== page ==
Brexit uncertainty worries Irish fishers on eve of EU catch negotiations

Published on
December 17, 2018

The Killybegs Fishermen’s Organisation (KFO) has expressed its concern that a sector already reeling from the chaos surrounding Brexit could now face further serious challenges and potential hardship ahead of this week’s annual meeting of the Council of Fisheries Ministers. 

Negotiations to set total allowable catches and quotas for 2019 take place in Brussels on 17 and 18 December, with the KFO saying that the “all-too-real possibility” of a hard Brexit and the potential subsequent implications for fisheries after 29 March, 2019, has cast “a very dark shadow” over the talks.

KFO Chief Executive Seán O’Donoghue said that it is crucial that the council, in reaching agreement for the 2019 fishing opportunities, make a clear and unequivocal statement that these arrangements apply for the entire 2019 calendar year, irrespective of what happens with Brexit. 

Ireland’s two biggest fisheries, mackerel (60 percent) and nephrops/prawns (40 percent) are hugely dependent on access to U.K. waters, with the overall dependency for all stocks of more than 30 percent.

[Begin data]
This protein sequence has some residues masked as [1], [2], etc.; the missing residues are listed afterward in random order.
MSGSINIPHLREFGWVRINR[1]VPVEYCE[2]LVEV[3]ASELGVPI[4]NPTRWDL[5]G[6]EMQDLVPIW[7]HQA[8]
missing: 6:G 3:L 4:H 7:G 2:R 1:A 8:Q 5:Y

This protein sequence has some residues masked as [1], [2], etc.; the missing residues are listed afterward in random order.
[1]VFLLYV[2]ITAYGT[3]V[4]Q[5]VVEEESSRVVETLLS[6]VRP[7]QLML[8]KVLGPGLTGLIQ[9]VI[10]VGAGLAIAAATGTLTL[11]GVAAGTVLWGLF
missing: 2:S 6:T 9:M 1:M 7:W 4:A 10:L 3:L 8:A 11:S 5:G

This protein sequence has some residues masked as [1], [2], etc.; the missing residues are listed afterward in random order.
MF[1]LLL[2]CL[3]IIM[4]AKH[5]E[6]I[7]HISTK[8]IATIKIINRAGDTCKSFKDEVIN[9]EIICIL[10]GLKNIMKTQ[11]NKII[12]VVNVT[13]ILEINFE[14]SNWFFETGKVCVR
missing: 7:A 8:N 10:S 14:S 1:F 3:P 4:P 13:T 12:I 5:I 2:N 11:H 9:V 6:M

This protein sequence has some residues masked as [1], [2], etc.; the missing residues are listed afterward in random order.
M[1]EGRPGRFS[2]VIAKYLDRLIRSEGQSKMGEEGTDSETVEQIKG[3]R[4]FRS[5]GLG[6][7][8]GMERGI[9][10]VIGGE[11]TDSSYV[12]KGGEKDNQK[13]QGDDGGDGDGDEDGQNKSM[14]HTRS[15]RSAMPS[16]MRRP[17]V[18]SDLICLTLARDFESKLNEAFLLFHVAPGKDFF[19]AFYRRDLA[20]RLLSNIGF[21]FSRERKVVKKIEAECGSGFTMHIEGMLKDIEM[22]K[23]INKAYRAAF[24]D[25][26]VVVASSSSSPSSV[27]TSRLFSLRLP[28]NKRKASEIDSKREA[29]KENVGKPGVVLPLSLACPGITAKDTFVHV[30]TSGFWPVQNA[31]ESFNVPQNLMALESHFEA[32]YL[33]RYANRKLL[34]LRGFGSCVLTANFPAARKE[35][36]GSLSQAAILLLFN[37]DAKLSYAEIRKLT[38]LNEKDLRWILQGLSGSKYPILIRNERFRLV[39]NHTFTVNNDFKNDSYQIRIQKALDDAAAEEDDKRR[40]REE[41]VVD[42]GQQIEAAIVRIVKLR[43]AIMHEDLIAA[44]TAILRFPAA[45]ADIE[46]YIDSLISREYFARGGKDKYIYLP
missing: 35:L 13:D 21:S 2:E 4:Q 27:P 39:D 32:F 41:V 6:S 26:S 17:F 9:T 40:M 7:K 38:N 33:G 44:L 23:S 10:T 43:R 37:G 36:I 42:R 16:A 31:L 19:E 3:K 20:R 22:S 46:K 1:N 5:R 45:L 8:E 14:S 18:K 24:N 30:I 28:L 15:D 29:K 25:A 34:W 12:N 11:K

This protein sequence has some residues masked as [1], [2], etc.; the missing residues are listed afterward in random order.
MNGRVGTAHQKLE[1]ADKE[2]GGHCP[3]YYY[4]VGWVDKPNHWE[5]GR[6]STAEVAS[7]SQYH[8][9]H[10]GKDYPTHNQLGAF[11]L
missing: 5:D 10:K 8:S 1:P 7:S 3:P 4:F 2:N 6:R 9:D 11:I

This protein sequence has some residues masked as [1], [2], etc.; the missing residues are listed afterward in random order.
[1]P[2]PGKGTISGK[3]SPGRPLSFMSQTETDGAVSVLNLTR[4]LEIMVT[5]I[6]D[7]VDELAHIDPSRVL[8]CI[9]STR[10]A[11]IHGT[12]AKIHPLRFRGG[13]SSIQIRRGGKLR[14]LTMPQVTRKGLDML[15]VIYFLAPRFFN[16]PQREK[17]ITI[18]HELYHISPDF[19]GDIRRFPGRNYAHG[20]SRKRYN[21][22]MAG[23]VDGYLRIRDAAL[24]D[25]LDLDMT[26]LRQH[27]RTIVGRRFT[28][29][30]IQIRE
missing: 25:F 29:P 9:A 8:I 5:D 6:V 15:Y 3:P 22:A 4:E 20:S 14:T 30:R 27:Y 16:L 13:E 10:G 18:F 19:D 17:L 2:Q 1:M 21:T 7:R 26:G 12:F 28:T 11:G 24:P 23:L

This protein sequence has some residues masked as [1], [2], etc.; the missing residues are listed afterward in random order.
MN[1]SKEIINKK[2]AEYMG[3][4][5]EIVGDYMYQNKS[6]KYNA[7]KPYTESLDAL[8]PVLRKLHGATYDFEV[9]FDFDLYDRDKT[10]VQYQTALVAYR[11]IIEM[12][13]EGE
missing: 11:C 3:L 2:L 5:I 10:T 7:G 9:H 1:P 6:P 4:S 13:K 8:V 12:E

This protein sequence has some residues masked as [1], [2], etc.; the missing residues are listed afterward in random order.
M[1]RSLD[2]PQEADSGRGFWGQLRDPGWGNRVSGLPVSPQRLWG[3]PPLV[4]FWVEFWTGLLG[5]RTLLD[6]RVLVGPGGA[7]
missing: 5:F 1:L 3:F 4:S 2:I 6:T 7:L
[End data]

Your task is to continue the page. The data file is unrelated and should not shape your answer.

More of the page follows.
“We cannot countenance a situation whereby this access might stop on 30 March, 2019, due to a hard Brexit. It is incumbent on [the] council to ensure that this will not happen and I am calling on [Irish Fisheries] Minister Creed to make this a priority during the negotiations," O’Donoghue said. "For us, the crucial issue remains that the linkage between access and resources to the wider trade issue be at the heart of a post Brexit arrangements for Irish fisheries sector thereby delivering an outcome which is acceptable to us.” 

Another major concern for the KFO and the wider industry is the landing obligation, which will enter its final phase in 2019, when all species subject to TACs and quotas become subject to Article 15 of the European Union's Common Fisheries Policy. The group warned the prospect of “choke species” paralyzing the Irish fishing industry was a very credible threat, with residual effects for a vast range of fisheries.

“Implementation of the landing obligation, as laid out in the commission’s proposals, will have large negative consequences for Ireland’s whitefish and pelagic sectors as the ‘choke species’ factor could trigger closure of most fisheries in the early months of 2019. There is a significant risk of such closures extending to valuable pelagic fisheries due [to] the whitefish by-catches," O’Donoghue said. 

If that comes to pass, then it could have dire consequences for Irish fisheries, he said.

“It is not acceptable or economically sustainable for entire sectors of these fleets to tie-up for such long periods and would have disastrous knock-on effects for the processing industry, markets at home and abroad as well as peripheral fishing communities," O’Donoghue said. "The solution on the table at the moment of unallocated by-catch TACs will only lead to ‘Olympic fishing’ and the early closures of sustainable fisheries." 

Contributing Editor reporting from London, UK

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